As nurses are called upon to provide increasingly complex health care for their patients, the demand also has risen for nurses to expand their skills by pursuing advanced degrees. Affording those additional years of schooling can be a challenge, however, for nurses who have families and may be saving to send their children to college.
That’s where generous donors, such as Dr. Charlie Henderson and his wife, Mary, can significantly impact the future of nursing at Sentara RMH and improve patient care in the community.
Dr. Henderson is a retired radiologist who worked at the hospital for 30 years. As part of the couple’s estate planning, the Hendersons will endow approximately $135,000 to support education for Sentara RMH nurses. The Community Foundation of Harrisonburg & Rockingham County will manage the Hendersons’ endowment and present an annual grant to the RMH Foundation, estimated to be about $5,400 each year in perpetuity (both figures are based on current market value, as of June 2018).
“Being a new nurse can be quite stressful—especially the first couple of years,” says Dr. Henderson. “They’ve been to school but haven’t had a lot of practical experience. It’s helpful when they can continue their education both on the job and through school.”
BSN in 5 Program
About 40 percent of registered nurses hired at Sentara RMH have an associate’s degree. In an effort to mirror national trends, Sentara RMH has established a “BSN in 5” program, in which all eligible nurses commit to enrolling in a bachelor of science in nursing (BSN) degree program within two years of being hired, and also commit to completing their BSN degrees within five years of starting at Sentara RMH.
“Nurses administer medications, serve as a link between physicians and patients, and provide the hands-on attention that is critical to each patient’s health—and, in some cases, survival,” says Donna Hahn, vice president of acute care services and chief nurse executive at Sentara RMH. “Put simply, excellent patient care requires excellent nurses, and education is a crucial part of developing that excellence.”
Nearly a decade ago, the Robert Wood Johnson Foundation and Institute of Medicine released a white paper recommending that the proportion of nurses with a bachelor’s degree reach 80 percent by 2020. The paper claimed a direct relationship between advanced nursing education and improvements in patient outcomes; average length of patient hospital stays; incidence of pressure ulcers, postoperative deep vein thrombosis (clots) and pulmonary embolisms; and nursing satisfaction.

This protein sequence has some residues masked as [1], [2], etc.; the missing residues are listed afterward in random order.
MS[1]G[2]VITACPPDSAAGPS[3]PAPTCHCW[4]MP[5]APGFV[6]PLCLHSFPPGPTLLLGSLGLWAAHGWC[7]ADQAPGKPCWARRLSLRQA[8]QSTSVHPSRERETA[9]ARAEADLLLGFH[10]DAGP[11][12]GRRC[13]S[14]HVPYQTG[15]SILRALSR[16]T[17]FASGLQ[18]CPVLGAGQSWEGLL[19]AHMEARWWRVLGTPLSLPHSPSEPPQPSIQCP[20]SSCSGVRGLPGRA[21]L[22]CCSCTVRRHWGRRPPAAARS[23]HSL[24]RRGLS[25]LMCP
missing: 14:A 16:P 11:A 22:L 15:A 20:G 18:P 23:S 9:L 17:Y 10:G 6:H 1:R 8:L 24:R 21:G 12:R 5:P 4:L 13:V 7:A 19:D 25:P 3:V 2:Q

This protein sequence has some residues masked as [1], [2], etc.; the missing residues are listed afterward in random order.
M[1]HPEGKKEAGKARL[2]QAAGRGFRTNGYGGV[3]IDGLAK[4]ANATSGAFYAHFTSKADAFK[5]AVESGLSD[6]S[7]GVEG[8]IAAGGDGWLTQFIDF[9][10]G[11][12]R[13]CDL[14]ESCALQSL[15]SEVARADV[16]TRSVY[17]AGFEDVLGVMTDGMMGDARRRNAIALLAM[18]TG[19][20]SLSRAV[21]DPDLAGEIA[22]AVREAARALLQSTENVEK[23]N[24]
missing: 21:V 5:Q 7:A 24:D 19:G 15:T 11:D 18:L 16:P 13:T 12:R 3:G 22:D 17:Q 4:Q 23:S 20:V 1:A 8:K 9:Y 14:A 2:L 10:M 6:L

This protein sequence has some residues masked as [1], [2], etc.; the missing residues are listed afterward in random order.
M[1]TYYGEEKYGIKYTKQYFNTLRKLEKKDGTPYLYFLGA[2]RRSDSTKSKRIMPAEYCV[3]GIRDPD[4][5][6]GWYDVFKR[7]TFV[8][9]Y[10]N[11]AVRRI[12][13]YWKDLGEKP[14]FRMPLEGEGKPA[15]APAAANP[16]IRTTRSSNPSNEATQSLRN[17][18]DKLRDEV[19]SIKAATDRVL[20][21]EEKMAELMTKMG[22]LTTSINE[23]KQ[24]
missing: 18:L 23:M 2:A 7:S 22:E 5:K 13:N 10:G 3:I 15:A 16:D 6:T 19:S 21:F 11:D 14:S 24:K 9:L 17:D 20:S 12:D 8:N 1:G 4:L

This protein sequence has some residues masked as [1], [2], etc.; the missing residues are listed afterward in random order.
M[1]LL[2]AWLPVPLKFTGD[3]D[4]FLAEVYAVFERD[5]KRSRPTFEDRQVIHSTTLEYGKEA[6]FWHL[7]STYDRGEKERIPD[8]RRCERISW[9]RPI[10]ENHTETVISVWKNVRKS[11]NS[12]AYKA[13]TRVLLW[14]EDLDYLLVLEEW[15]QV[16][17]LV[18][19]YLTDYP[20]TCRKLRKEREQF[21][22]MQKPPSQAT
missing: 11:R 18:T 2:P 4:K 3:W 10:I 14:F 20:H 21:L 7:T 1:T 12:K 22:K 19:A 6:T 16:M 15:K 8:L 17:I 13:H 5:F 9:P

In addition, Hahn notes, as physicians treat more illnesses on an outpatient basis, those patients who are admitted to the hospital now often are sicker and require more advanced care than did many hospitalized patients in the past.
Investing in the Local Community
The estate gift from Charlie and Mary Henderson will help fund the RMH Foundation’s Institute for Nursing Excellence and Innovation, which, in part, provides scholarships to help the hospital’s nurses earn their BSN degrees.
After retiring, Dr. Henderson, an Air Force veteran, volunteered for about 15 years teaching students enrolled in the Sentara RMH School of Radiologic Technology. He has also served for various organizations and on various boards in the local community, as well as at the University of Virginia, where he earned his undergraduate and medical degrees.
The Hendersons also raised two sons in Harrisonburg.
“We’ve developed a loyalty to the hospital and are grateful for its presence in the community,” says Dr. Henderson. “That’s one of the reasons we’re making this gift.”
The Hendersons turned to The Community Foundation of Harrisonburg & Rockingham County to set up and manage the endowment, knowing their wishes for the usage of their gift would be fulfilled faithfully.
“We strive to make sure the donor’s intent is carried out during their lifetime and beyond,” says Stephanne Byrd, who helped establish The Community Foundation and served as a past chair of its board.
“In addition, in cases where endowments are established to benefit an organization or a particular initiative, and then that program or organization ceases to exist or changes its mission, the Community Foundation can help redirect those funds to a similar program that is in keeping with the donor’s original intent,” adds Byrd.
“We are so appreciative of the Hendersons’ investment in our community,” Byrd says. “Leaving legacy gifts like this one will help improve lives in our community for generations to come.”
The RMH Foundation and Nursing Education
The Community Foundation will ensure that the Hendersons’ gift, and others like theirs that are designated for the hospital, are disbursed to the RMH Foundation. The RMH Foundation then distributes funds to the various departments or service areas at Sentara RMH, including the Institute for Nursing Excellence.
The Institute provides scholarships to Sentara RMH nurses who seek to further their education by obtaining advanced nursing degrees and specialty certifications. It also provides funds to equip learning labs and clinical simulations at the hospital, as well as bedside nursing research—all of which are designed to help the hospital’s nurses excel in their chosen profession.
“When donors advance the level and quality of nursing care at Sentara RMH by giving to the Institute, they directly and tangibly improve the care each of our patients receives,” says Cory Davies, executive director of the RMH Foundation.
“Charlie and Mary’s support over the years has impacted care delivered throughout the hospital,” continues Davies. “The gift they are making through their estate planning will continue their legacy of compassionate care to this community. The RMH Foundation is grateful on behalf of the patients who will benefit for years to come.”